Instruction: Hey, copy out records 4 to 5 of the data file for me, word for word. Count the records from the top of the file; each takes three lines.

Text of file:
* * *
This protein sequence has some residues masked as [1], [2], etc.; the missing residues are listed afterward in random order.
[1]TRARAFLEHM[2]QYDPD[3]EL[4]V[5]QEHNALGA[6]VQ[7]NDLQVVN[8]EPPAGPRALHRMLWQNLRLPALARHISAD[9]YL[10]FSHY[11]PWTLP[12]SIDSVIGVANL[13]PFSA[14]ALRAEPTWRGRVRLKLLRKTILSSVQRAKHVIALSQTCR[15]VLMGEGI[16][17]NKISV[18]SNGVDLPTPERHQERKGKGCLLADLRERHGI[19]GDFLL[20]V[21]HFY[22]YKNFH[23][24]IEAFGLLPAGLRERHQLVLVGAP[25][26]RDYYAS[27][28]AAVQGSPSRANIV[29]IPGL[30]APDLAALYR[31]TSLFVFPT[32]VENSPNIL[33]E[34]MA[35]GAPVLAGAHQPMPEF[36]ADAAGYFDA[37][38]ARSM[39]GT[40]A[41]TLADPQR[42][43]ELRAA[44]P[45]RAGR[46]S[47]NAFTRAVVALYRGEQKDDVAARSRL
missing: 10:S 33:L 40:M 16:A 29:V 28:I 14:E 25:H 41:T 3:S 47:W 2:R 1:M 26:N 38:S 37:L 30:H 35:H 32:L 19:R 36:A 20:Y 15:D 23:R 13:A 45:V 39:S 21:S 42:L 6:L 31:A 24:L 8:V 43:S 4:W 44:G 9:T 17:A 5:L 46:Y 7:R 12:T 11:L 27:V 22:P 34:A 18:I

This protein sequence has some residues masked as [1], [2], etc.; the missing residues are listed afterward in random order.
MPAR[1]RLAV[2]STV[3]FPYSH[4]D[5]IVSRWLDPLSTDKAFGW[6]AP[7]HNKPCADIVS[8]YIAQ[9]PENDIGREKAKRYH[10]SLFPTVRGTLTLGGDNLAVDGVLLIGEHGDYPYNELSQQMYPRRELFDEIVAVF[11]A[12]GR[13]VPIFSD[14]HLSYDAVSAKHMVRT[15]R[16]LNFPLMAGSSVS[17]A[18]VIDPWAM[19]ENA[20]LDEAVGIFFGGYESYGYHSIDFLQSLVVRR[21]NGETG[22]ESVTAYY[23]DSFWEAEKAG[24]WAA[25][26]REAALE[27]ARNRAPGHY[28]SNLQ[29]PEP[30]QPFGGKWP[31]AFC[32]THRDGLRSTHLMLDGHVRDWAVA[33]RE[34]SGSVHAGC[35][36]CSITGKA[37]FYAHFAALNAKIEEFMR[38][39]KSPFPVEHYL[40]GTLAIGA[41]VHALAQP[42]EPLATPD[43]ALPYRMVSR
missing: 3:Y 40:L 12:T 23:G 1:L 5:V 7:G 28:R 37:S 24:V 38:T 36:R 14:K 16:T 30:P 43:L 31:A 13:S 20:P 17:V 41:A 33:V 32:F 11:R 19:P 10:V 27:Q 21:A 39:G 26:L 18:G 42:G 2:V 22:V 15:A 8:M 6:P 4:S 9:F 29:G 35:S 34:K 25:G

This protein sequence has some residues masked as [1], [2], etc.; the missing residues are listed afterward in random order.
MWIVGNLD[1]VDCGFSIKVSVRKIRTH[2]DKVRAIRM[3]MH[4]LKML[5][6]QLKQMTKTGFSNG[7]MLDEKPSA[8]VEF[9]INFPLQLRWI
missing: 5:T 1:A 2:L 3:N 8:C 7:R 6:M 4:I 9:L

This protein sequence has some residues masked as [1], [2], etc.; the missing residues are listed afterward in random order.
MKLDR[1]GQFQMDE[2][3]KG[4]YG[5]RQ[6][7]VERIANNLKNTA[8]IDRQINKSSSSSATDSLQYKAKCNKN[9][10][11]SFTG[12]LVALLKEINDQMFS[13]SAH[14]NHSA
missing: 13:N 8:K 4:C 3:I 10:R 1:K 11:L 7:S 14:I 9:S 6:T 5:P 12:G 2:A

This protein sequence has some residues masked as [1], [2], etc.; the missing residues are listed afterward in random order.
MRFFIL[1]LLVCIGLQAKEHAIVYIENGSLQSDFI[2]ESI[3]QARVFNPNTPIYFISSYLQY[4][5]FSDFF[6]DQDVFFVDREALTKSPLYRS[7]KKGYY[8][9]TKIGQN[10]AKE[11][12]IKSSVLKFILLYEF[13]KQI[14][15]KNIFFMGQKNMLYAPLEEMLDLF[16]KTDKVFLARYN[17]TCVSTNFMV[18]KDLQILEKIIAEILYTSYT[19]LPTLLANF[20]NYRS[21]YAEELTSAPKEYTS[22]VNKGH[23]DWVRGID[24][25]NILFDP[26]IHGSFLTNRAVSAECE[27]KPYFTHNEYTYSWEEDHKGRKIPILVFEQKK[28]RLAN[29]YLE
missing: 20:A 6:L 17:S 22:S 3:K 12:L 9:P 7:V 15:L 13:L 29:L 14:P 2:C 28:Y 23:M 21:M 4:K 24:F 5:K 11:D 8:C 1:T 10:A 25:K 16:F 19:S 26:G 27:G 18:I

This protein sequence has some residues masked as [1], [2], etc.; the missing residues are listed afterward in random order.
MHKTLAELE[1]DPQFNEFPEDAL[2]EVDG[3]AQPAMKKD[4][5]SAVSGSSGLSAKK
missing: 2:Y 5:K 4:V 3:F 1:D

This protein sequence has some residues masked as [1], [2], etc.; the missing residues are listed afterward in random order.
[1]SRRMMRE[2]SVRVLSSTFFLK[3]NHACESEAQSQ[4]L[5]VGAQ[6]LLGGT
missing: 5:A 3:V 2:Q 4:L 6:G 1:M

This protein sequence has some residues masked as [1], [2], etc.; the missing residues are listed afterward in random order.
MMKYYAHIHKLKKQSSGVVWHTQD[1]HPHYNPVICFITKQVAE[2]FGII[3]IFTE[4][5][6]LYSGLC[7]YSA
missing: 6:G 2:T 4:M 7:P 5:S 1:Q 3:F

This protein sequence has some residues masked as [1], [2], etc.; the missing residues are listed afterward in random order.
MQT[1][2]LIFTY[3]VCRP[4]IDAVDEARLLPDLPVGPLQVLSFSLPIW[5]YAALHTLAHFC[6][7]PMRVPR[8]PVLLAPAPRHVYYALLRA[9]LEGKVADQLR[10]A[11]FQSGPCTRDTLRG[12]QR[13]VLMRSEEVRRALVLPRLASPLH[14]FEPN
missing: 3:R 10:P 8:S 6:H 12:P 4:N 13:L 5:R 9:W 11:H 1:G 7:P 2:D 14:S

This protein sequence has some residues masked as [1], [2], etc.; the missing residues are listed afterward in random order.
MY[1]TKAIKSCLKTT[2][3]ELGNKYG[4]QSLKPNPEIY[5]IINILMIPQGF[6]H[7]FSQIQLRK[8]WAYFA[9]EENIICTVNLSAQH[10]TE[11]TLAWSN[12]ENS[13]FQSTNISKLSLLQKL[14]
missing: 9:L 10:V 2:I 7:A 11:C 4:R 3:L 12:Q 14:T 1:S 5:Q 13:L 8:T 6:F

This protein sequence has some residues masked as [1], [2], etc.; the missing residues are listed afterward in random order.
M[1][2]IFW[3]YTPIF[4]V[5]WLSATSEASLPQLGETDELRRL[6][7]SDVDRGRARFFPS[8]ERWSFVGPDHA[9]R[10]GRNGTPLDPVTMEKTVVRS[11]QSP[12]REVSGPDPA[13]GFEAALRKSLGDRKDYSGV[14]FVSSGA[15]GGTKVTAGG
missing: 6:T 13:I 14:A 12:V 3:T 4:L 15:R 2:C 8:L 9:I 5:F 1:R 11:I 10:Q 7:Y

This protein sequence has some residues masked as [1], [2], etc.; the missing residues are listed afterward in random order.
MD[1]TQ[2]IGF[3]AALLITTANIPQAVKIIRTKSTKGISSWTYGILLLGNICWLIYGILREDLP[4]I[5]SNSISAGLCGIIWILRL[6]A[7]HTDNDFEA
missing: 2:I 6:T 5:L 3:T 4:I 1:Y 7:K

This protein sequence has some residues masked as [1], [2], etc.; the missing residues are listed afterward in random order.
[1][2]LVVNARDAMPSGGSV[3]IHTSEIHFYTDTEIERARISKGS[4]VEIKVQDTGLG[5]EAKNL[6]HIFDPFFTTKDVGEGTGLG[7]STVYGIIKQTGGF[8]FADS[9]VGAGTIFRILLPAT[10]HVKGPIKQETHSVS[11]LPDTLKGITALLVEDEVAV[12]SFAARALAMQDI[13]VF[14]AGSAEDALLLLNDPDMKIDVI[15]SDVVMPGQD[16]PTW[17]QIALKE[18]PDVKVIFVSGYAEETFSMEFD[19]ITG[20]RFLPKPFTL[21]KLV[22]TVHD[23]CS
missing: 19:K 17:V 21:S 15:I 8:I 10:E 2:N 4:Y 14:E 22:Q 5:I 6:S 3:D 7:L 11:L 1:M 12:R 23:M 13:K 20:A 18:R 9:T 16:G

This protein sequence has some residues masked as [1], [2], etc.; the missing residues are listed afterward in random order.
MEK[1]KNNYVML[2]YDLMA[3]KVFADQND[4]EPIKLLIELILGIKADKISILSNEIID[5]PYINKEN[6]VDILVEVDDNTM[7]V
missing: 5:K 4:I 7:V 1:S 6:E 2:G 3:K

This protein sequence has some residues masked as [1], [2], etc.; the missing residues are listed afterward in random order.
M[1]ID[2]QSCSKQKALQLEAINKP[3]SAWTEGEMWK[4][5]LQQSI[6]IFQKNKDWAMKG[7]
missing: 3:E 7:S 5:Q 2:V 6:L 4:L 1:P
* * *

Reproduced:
This protein sequence has some residues masked as [1], [2], etc.; the missing residues are listed afterward in random order.
MKLDR[1]GQFQMDE[2][3]KG[4]YG[5]RQ[6][7]VERIANNLKNTA[8]IDRQINKSSSSSATDSLQYKAKCNKN[9][10][11]SFTG[12]LVALLKEINDQMFS[13]SAH[14]NHSA
missing: 13:N 8:K 4:C 3:I 10:R 1:K 11:L 7:S 14:I 9:S 6:T 5:P 12:G 2:A

This protein sequence has some residues masked as [1], [2], etc.; the missing residues are listed afterward in random order.
MRFFIL[1]LLVCIGLQAKEHAIVYIENGSLQSDFI[2]ESI[3]QARVFNPNTPIYFISSYLQY[4][5]FSDFF[6]DQDVFFVDREALTKSPLYRS[7]KKGYY[8][9]TKIGQN[10]AKE[11][12]IKSSVLKFILLYEF[13]KQI[14][15]KNIFFMGQKNMLYAPLEEMLDLF[16]KTDKVFLARYN[17]TCVSTNFMV[18]KDLQILEKIIAEILYTSYT[19]LPTLLANF[20]NYRS[21]YAEELTSAPKEYTS[22]VNKGH[23]DWVRGID[24][25]NILFDP[26]IHGSFLTNRAVSAECE[27]KPYFTHNEYTYSWEEDHKGRKIPILVFEQKK[28]RLAN[29]YLE
missing: 20:A 6:L 17:S 22:S 3:K 12:L 9:P 7:V 15:L 13:L 29:L 14:P 2:C 28:Y 23:M 21:M 4:K 24:F 5:K 11:D 8:C 1:T 10:A 25:K 16:F 19:S 26:G 27:G 18:I